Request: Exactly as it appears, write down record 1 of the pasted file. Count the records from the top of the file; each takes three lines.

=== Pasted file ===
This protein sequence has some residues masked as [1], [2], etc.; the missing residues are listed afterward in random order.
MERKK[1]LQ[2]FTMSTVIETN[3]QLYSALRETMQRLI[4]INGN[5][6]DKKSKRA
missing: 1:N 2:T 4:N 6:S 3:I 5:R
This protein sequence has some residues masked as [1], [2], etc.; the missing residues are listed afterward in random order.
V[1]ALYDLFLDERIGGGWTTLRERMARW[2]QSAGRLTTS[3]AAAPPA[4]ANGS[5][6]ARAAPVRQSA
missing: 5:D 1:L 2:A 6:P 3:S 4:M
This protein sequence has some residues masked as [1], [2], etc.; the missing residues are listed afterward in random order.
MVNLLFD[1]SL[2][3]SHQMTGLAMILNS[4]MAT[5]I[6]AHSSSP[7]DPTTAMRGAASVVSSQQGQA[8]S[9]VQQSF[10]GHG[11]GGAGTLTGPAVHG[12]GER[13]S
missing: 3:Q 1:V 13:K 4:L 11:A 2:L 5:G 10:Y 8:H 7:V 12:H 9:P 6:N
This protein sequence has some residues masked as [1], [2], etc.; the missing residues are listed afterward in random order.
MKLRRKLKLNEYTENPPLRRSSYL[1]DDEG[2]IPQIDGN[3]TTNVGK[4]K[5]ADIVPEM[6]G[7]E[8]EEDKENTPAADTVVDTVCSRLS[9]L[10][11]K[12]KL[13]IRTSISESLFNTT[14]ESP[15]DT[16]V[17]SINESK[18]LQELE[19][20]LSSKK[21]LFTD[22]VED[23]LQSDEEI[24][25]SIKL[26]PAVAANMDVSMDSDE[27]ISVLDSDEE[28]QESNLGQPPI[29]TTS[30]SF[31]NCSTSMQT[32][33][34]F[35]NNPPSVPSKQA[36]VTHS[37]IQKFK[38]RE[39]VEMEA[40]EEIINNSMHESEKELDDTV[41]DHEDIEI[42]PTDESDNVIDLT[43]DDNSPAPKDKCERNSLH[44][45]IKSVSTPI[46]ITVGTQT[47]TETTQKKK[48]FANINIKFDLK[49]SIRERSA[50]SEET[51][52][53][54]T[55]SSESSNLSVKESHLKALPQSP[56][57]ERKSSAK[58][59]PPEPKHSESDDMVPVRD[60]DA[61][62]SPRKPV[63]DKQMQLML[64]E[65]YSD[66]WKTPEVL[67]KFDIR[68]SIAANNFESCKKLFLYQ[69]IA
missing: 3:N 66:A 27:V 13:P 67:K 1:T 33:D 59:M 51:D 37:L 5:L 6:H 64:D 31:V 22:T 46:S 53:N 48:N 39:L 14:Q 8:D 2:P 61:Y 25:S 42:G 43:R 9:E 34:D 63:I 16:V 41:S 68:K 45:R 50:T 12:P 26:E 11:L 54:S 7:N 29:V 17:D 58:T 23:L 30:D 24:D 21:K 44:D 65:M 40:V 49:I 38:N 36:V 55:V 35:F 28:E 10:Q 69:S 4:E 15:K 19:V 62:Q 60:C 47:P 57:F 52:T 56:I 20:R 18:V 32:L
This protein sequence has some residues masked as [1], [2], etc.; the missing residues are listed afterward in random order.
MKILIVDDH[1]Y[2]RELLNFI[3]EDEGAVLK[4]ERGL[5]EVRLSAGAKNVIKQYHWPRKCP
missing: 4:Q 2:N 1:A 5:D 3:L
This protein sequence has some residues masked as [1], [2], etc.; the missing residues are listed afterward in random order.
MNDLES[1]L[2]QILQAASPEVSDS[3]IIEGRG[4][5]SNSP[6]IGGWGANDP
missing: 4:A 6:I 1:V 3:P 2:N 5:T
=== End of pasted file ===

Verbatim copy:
This protein sequence has some residues masked as [1], [2], etc.; the missing residues are listed afterward in random order.
MERKK[1]LQ[2]FTMSTVIETN[3]QLYSALRETMQRLI[4]INGN[5][6]DKKSKRA
missing: 1:N 2:T 4:N 6:S 3:I 5:R